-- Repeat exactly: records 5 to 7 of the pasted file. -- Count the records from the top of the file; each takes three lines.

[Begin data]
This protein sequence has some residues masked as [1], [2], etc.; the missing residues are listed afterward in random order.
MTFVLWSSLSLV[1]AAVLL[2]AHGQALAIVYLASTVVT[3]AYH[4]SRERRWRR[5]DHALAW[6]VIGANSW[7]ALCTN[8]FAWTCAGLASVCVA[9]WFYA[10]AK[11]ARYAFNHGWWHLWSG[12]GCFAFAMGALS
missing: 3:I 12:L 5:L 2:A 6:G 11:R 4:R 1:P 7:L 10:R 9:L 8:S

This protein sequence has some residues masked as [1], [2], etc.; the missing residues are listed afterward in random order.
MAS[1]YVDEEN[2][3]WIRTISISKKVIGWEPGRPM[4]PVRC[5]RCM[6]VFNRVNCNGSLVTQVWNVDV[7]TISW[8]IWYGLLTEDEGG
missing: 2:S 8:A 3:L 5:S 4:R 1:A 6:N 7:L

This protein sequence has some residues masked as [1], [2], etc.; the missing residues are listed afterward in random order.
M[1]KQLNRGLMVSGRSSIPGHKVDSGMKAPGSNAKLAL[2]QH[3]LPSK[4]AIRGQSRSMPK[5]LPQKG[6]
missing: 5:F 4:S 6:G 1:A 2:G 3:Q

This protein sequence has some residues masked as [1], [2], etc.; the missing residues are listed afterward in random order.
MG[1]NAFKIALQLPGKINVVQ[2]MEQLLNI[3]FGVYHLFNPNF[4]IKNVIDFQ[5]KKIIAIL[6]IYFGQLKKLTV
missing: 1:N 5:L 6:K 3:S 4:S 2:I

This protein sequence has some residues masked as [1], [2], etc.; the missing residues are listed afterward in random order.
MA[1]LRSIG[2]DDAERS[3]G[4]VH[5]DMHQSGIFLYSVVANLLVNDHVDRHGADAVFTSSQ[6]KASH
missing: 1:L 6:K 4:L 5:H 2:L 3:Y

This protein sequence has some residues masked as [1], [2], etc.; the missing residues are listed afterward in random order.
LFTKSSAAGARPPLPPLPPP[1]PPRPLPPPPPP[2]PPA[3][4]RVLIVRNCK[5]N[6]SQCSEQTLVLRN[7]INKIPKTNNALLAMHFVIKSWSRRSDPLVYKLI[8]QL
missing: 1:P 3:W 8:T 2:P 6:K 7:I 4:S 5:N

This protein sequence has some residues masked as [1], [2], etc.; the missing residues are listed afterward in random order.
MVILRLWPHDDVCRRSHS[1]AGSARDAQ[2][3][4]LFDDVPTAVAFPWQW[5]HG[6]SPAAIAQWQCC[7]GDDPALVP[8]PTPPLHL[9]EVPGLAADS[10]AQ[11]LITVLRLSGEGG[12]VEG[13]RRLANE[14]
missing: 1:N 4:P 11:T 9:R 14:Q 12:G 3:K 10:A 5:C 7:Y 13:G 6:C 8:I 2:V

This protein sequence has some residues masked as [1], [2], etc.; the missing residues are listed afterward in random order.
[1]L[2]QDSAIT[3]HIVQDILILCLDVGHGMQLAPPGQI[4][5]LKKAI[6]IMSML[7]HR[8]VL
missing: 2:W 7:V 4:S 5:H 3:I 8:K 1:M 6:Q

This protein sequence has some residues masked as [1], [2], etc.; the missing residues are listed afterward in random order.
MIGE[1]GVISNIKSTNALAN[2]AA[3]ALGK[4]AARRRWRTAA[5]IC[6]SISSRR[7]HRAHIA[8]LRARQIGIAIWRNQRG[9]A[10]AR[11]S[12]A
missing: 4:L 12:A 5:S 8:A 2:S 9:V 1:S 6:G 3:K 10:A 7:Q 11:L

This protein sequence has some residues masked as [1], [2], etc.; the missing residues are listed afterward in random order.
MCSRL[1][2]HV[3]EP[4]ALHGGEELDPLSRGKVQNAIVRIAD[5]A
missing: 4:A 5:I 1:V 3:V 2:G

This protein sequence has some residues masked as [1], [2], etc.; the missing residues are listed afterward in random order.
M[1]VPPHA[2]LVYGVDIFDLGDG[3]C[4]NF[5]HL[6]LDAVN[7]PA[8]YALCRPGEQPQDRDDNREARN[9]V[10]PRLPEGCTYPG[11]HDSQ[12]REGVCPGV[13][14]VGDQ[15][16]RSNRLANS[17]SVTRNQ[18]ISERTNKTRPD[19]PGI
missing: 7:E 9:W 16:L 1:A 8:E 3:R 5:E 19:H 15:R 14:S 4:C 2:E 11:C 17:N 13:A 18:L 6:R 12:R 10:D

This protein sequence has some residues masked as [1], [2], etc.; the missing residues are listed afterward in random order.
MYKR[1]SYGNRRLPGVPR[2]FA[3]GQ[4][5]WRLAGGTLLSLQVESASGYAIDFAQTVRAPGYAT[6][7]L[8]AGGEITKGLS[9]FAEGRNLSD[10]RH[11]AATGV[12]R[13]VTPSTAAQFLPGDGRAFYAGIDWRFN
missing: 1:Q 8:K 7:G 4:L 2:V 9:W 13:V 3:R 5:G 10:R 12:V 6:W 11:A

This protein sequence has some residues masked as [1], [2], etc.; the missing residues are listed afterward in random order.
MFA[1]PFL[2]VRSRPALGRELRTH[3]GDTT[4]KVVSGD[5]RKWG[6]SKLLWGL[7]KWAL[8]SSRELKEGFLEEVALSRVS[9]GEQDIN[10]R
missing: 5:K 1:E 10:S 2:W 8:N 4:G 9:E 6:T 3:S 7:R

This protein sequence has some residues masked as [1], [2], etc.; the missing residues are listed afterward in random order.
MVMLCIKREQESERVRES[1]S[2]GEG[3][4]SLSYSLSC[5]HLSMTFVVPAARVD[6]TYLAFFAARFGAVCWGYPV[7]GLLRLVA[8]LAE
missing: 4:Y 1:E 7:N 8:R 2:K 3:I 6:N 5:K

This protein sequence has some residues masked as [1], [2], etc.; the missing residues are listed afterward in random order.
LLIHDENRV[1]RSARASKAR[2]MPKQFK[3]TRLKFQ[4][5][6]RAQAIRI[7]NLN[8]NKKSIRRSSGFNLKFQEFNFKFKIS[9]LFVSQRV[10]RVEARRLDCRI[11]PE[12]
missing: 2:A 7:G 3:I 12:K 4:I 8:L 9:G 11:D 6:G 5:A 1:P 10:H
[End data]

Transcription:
This protein sequence has some residues masked as [1], [2], etc.; the missing residues are listed afterward in random order.
MA[1]LRSIG[2]DDAERS[3]G[4]VH[5]DMHQSGIFLYSVVANLLVNDHVDRHGADAVFTSSQ[6]KASH
missing: 1:L 6:K 4:L 5:H 2:L 3:Y

This protein sequence has some residues masked as [1], [2], etc.; the missing residues are listed afterward in random order.
LFTKSSAAGARPPLPPLPPP[1]PPRPLPPPPPP[2]PPA[3][4]RVLIVRNCK[5]N[6]SQCSEQTLVLRN[7]INKIPKTNNALLAMHFVIKSWSRRSDPLVYKLI[8]QL
missing: 1:P 3:W 8:T 2:P 6:K 7:I 4:S 5:N

This protein sequence has some residues masked as [1], [2], etc.; the missing residues are listed afterward in random order.
MVILRLWPHDDVCRRSHS[1]AGSARDAQ[2][3][4]LFDDVPTAVAFPWQW[5]HG[6]SPAAIAQWQCC[7]GDDPALVP[8]PTPPLHL[9]EVPGLAADS[10]AQ[11]LITVLRLSGEGG[12]VEG[13]RRLANE[14]
missing: 1:N 4:P 11:T 9:R 14:Q 12:G 3:K 10:A 5:C 7:Y 13:G 6:C 8:I 2:V